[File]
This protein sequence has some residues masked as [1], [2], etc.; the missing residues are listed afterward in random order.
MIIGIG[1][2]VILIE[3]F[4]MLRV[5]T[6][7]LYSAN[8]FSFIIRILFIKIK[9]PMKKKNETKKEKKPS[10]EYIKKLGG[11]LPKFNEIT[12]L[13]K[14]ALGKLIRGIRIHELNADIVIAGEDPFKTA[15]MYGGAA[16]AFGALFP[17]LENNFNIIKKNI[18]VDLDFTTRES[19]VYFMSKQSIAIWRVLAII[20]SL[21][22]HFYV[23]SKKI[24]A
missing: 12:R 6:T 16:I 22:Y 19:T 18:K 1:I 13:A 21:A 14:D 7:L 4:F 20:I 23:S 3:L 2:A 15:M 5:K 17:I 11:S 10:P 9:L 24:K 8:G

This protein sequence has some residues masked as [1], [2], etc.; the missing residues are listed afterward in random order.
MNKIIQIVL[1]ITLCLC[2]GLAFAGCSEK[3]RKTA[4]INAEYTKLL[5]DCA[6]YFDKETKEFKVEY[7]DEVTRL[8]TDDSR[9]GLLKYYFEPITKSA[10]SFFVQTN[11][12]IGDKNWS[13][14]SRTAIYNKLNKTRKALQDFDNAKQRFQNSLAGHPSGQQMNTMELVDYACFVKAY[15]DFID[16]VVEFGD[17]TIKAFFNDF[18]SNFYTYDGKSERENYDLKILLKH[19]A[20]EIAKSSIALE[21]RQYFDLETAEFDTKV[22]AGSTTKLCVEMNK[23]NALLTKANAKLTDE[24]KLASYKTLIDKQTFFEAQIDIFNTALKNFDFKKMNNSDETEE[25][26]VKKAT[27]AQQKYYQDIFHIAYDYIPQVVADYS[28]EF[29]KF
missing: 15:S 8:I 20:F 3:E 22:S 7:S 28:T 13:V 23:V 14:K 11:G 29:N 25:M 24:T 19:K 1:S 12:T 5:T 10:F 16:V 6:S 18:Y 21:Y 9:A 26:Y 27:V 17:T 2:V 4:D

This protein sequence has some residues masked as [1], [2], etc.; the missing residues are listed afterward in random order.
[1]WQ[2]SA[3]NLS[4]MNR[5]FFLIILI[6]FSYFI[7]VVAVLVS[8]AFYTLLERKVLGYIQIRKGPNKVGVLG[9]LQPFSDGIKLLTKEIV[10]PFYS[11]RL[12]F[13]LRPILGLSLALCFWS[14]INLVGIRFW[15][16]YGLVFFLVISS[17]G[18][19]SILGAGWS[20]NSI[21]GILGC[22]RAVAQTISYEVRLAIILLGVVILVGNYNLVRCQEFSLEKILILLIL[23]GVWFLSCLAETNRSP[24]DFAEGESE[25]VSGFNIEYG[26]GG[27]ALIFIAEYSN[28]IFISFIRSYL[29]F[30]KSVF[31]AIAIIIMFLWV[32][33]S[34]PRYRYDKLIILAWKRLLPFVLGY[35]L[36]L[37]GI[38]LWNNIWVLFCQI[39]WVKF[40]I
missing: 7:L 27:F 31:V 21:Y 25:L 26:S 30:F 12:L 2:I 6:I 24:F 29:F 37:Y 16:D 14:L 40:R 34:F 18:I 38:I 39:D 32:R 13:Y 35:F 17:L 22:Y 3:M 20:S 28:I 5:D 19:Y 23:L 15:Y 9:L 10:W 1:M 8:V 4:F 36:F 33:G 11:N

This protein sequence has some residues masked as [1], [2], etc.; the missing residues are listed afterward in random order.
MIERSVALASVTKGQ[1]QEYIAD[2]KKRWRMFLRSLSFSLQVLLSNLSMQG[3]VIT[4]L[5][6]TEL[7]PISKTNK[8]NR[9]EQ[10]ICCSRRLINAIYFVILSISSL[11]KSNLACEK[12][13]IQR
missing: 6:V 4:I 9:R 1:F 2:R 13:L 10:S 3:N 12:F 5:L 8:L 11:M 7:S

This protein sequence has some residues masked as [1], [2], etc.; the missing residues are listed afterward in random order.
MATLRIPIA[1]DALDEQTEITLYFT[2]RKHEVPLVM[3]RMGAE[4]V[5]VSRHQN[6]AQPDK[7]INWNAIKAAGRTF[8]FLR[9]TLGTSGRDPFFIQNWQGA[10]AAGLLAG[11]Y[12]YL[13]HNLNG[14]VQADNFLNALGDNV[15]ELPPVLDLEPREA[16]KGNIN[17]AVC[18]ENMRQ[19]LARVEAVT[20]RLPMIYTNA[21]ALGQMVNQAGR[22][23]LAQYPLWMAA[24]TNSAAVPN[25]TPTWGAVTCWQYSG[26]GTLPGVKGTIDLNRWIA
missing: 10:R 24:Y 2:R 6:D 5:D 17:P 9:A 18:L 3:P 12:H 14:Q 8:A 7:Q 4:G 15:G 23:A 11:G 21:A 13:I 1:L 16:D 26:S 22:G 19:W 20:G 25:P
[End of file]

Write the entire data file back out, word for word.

This protein sequence has some residues masked as [1], [2], etc.; the missing residues are listed afterward in random order.
MIIGIG[1][2]VILIE[3]F[4]MLRV[5]T[6][7]LYSAN[8]FSFIIRILFIKIK[9]PMKKKNETKKEKKPS[10]EYIKKLGG[11]LPKFNEIT[12]L[13]K[14]ALGKLIRGIRIHELNADIVIAGEDPFKTA[15]MYGGAA[16]AFGALFP[17]LENNFNIIKKNI[18]VDLDFTTRES[19]VYFMSKQSIAIWRVLAII[20]SL[21][22]HFYV[23]SKKI[24]A
missing: 12:R 6:T 16:I 22:Y 19:T 18:K 1:I 13:A 21:A 14:D 7:L 4:F 20:I 23:S 3:L 2:A 15:M 5:K 17:I 11:S 10:P 9:L 24:K 8:G

This protein sequence has some residues masked as [1], [2], etc.; the missing residues are listed afterward in random order.
MNKIIQIVL[1]ITLCLC[2]GLAFAGCSEK[3]RKTA[4]INAEYTKLL[5]DCA[6]YFDKETKEFKVEY[7]DEVTRL[8]TDDSR[9]GLLKYYFEPITKSA[10]SFFVQTN[11][12]IGDKNWS[13][14]SRTAIYNKLNKTRKALQDFDNAKQRFQNSLAGHPSGQQMNTMELVDYACFVKAY[15]DFID[16]VVEFGD[17]TIKAFFNDF[18]SNFYTYDGKSERENYDLKILLKH[19]A[20]EIAKSSIALE[21]RQYFDLETAEFDTKV[22]AGSTTKLCVEMNK[23]NALLTKANAKLTDE[24]KLASYKTLIDKQTFFEAQIDIFNTALKNFDFKKMNNSDETEE[25][26]VKKAT[27]AQQKYYQDIFHIAYDYIPQVVADYS[28]EF[29]KF
missing: 15:S 8:I 20:F 3:E 22:S 7:S 28:T 13:V 23:V 14:K 11:G 29:N 25:M 24:T 19:K 1:S 12:T 5:T 10:F 16:V 6:S 18:Y 21:Y 9:A 26:Y 27:V 17:T 2:V 4:D

This protein sequence has some residues masked as [1], [2], etc.; the missing residues are listed afterward in random order.
[1]WQ[2]SA[3]NLS[4]MNR[5]FFLIILI[6]FSYFI[7]VVAVLVS[8]AFYTLLERKVLGYIQIRKGPNKVGVLG[9]LQPFSDGIKLLTKEIV[10]PFYS[11]RL[12]F[13]LRPILGLSLALCFWS[14]INLVGIRFW[15][16]YGLVFFLVISS[17]G[18][19]SILGAGWS[20]NSI[21]GILGC[22]RAVAQTISYEVRLAIILLGVVILVGNYNLVRCQEFSLEKILILLIL[23]GVWFLSCLAETNRSP[24]DFAEGESE[25]VSGFNIEYG[26]GG[27]ALIFIAEYSN[28]IFISFIRSYL[29]F[30]KSVF[31]AIAIIIMFLWV[32][33]S[34]PRYRYDKLIILAWKRLLPFVLGY[35]L[36]L[37]GI[38]LWNNIWVLFCQI[39]WVKF[40]I
missing: 7:L 27:F 31:V 21:Y 25:L 26:S 30:F 12:L 2:I 6:I 24:F 29:F 37:Y 16:D 14:L 40:R 34:F 18:I 38:I 39:D 32:R 13:Y 35:F 17:L 22:Y 3:M 20:S 28:I 5:D 19:Y 23:L 15:Y 9:L 10:W 1:M 8:V 4:F 36:F 33:G 11:N

This protein sequence has some residues masked as [1], [2], etc.; the missing residues are listed afterward in random order.
MIERSVALASVTKGQ[1]QEYIAD[2]KKRWRMFLRSLSFSLQVLLSNLSMQG[3]VIT[4]L[5][6]TEL[7]PISKTNK[8]NR[9]EQ[10]ICCSRRLINAIYFVILSISSL[11]KSNLACEK[12][13]IQR
missing: 6:V 4:I 9:R 1:F 2:R 13:L 10:S 3:N 12:F 5:L 8:L 11:M 7:S

This protein sequence has some residues masked as [1], [2], etc.; the missing residues are listed afterward in random order.
MATLRIPIA[1]DALDEQTEITLYFT[2]RKHEVPLVM[3]RMGAE[4]V[5]VSRHQN[6]AQPDK[7]INWNAIKAAGRTF[8]FLR[9]TLGTSGRDPFFIQNWQGA[10]AAGLLAG[11]Y[12]YL[13]HNLNG[14]VQADNFLNALGDNV[15]ELPPVLDLEPREA[16]KGNIN[17]AVC[18]ENMRQ[19]LARVEAVT[20]RLPMIYTNA[21]ALGQMVNQAGR[22][23]LAQYPLWMAA[24]TNSAAVPN[25]TPTWGAVTCWQYSG[26]GTLPGVKGTIDLNRWIA
missing: 10:R 24:Y 2:R 6:D 5:D 17:P 9:A 18:L 3:P 12:H 14:Q 8:A 7:Q 4:G 15:G 23:A 11:G 21:A 13:I 1:L 16:D 26:S 22:G 19:W 20:G 25:P